Spare set, strong performances fuel ICA’s ‘Godot’

Susan Saccoccia | 9/30/2009, 6:16 a.m.
The Classical Theatre of Harlem’s production of “Waiting for Godot” last weekend at the Institute of Contemporary Art, Boston,...
The Classical Theatre of Harlem’s production of “Waiting for Godot” last weekend at the Institute of Contemporary Art, Boston, provided a fresh rendering of the play based on playwright Samuel Beckett’s simple stage directions: “A country road. A tree. Evening.” Institute of Contemporary Art, Boston

When Hurricane Katrina devastated much of the Gulf Coast in 2005, news of the federal government’s ineptitude was driven home by images of stranded families waving from rooftops. The following year, the Classical Theatre of Harlem staged an acclaimed, Katrina-inspired production of Samuel Beckett’s “Waiting for Godot” in a swimming pool on a Manhattan rooftop.

In 2007, the performance’s director, Classical co-founder Chris McElroen, brought the production to New Orleans’ Lower Ninth Ward. Performed on the steps of a flooded house, the five nights of free performances drew thousands of people, including many who had lost loved ones and homes in the hurricane and its ill-managed aftermath.

Now on tour with their production, McElroen and his company staged two performances of “Waiting for Godot” last weekend at the Institute of Contemporary Art, Boston (ICA). The inventive production uses Beckett’s stage directions as a springboard for a fresh rendering of the play. Like a jazz improvisation, it finds new, moving currents in a timeless classic — and mines its urgency.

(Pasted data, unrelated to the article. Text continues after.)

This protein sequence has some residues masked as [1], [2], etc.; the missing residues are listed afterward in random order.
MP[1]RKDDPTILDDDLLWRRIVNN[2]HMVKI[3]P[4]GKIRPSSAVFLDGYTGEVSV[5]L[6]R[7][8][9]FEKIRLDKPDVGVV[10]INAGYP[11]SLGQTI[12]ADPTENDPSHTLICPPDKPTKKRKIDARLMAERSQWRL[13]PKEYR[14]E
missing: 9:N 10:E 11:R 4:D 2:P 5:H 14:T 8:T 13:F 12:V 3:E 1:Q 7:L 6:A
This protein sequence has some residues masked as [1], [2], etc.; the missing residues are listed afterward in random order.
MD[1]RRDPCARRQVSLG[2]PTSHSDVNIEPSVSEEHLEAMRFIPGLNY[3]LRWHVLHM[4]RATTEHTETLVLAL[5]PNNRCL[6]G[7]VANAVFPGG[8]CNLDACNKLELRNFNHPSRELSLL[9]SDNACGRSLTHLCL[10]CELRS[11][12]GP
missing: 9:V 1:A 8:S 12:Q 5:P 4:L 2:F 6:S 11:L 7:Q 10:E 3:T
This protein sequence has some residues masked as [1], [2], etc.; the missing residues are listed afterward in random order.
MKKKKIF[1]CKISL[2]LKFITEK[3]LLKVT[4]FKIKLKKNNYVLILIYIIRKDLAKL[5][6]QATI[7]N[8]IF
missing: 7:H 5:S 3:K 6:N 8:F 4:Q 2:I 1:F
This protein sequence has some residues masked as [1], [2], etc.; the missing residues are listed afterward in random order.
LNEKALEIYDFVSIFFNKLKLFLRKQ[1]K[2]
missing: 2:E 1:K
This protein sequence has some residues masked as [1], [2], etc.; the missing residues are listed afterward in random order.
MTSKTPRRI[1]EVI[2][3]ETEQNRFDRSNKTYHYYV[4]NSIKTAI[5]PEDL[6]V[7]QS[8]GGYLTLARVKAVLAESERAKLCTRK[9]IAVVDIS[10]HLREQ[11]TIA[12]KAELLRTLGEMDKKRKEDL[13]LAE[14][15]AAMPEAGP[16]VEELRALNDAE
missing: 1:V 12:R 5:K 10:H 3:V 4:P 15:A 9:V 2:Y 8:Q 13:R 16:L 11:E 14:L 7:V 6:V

Produced in settings ranging from war-torn Sarajevo and San Quentin State Prison to Broadway, Nobel Prize-winning Irish playwright and author Beckett’s 1953 masterpiece was, at first, slow to take hold. Its American debut at the Coconut Grove Playhouse in Miami in 1956, promoted as “the laugh hit of two continents,” starred the great Bert Lahr and drew audiences expecting a conventional comedy. At intermission, they left in droves. Two who stayed and admired the production were playwrights Tennessee Williams and William Saroyan.

Performing the role of Estragon, Lahr — who played the Cowardly Lion in the 1939 movie “The Wizard of Oz” — recognized the vaudeville humor of the play’s main characters, their bowler hats a nod to the famed comedy duo Laurel and Hardy. He also heard the echoes of music-hall repartee in their verbal duels, which vary in tone from coarse to lyrical.

Beckett gave “Waiting for Godot” the subtitle “a tragicomedy in two acts,” and once told a director that it is about “the laughter and the tears.” It portrays the pared-down essentials of human experience — the agony of waiting with uncertainty for deliverance and the capacity for laughter in the darkness.

Its spare structure begins with the most basic unit of human society — two people. They are tramps who have nothing but their hats, their tattered clothing and each other. The setting described in Beckett’s stage directions reads simply: “A country road. A tree. Evening.”

As they await the unknown but indispensable Godot, the tramps have two visitors, the autocrat Pozzo and his enslaved companion, Lucky. The play’s two acts take place over two days, and start and end with the same words: “‘Well, shall we go?’ ‘Yes, let’s go.’ They do not move.”

The traveling production’s stage set took advantage of the ICA theater’s floor-to-ceiling views of Boston Harbor. A levee-like barrier spanned the windows behind the stage, turning the water into a backdrop. Mid-stage, two paths crossed near a skeletal tree. Trash surrounded the set’s two structures — the filthy remains of a bathroom, its tub and toilet intact, and the sloping frame and front stoop of a destroyed house.